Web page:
Zhang Hongbao in Blast Furnace
A Documentary on How the Outstanding Spiritual Leader
Transformed to a Political Leader
Back to Index >>
Zhang Hongbao Was Not Forced into Presidency
Contribution by Reader
8/29/2003 12:24:00 AM www.world-chinese.com
On August 8, 2003, a historical event of tremendous significance for the future of the Chinese people began became known throughout the globe: the shadow government of China formally began its operation, and Zhang Hongbao was elected its first president.
Like the first clasp of thunder in spring, the establishment of China’s shadow government has given rise to heated repercussions from around the world and from various circles of the society. Different people have expressed different views, each according to his or her lights. In the media, some people hold the view that “Zhang Hongbao has been compelled to go to extremes.” Regarding this issue, I have a different viewpoint.
There are two reasons why Zhang Hongbao was compelled to revolt. First, since 1996, the Chinese Communist authorities have launched several scores of all-dimensional, ruthless raids against Zhonggong central leadership, especially Zhang Hongbao, using military forces, police, and secret agents, on land, sea, and air. At the same time, the Chinese government has carried out a defamation campaign against Zhonggong, which was labeled as “a clique with counterrevolutionary political tendencies.” After Zhang Hongbao was forced to go into exile in the United States and attained the status of political asylum there, this insane persecution has continued in various forms. Second, Zhang Hongbao has been harassed by the accusation launched on March 15 of this year by He Nanfang as well as a series of accusations made by Yan Qingxin, Zhang Qi and Liu Junguo.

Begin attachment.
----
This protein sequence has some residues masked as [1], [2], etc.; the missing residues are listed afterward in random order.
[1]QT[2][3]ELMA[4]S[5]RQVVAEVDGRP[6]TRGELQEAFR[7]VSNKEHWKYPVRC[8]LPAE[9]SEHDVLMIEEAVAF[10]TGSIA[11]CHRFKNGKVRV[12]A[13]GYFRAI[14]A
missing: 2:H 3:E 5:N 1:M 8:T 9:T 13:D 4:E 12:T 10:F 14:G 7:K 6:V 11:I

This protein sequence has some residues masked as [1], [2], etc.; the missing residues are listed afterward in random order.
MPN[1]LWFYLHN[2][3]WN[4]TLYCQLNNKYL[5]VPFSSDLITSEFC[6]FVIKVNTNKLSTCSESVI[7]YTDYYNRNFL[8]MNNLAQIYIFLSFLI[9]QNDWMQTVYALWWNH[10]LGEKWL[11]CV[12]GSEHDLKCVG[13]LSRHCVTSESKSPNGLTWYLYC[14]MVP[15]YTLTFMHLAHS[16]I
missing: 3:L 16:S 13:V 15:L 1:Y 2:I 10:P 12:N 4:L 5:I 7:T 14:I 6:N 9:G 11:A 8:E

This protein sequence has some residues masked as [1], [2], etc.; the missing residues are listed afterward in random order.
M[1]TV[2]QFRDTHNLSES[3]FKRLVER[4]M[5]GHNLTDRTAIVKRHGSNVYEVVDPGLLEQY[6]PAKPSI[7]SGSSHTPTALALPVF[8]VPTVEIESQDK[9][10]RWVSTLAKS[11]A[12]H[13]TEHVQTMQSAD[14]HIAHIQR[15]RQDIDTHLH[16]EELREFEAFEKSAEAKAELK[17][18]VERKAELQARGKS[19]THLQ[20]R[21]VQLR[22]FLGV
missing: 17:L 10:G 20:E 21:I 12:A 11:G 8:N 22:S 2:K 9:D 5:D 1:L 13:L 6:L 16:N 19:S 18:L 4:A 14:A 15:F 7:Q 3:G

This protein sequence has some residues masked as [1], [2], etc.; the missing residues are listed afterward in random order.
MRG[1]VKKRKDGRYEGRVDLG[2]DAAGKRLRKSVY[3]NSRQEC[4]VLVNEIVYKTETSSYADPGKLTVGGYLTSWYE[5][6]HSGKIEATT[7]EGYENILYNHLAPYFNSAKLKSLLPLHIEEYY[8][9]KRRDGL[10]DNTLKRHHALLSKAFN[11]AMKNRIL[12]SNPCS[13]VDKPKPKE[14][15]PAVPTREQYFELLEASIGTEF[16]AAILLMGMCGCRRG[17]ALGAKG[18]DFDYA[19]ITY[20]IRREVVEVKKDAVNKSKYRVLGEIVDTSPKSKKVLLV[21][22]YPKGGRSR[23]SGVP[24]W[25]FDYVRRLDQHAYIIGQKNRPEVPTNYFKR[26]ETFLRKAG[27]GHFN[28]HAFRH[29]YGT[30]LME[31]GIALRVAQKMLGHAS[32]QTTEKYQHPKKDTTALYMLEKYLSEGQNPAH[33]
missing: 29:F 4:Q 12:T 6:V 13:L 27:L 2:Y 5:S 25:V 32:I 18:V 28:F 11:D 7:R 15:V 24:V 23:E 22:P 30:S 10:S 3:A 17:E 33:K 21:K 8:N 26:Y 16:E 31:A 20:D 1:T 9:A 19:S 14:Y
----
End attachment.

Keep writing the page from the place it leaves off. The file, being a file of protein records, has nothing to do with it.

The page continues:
It is true that the persecutions from the Chinese Communist authorities against Zhonggong as an organization, especially Zhonggong leaders are brutal; however, as Zhang Hongbao pointed out at the press conference held on August 18, it is fair to say that the persecutions and attacks suffered by Zhonggong, compared to what have happened to various religious and political groups in Mainland China, are not the most serious. Altogether, thousands of Zhonggong members have been arrested and imprisoned; whereas more than twenty thousand Falungong disciples have suffered from persecution. The renowned writer Cao Changqing pointed out in one his articles that during the eighty years of Chinese Communist Party’s history, thirty million to sixty million lives have lost as a result of its brutality. On average, each of Chinese Communist Party’s sixty million members is guilty of the murder of a half or one human life. What a shocking figure! As the Communist tyrant Stalin put it: “while the destruction of one human being is a tragedy, the destruction of a million lives will become a statistic;” the tyrant’s beastly savor is a true expression of the bloody, ghastly truth of the communist dictatorship. Fortunately, having resorted to Zhonggong’s strength and his superb fighting tactics, Zhong Hongbao succeeded in averting his own physical destruction by the CCP and preserved a great life for China’s democracy cause.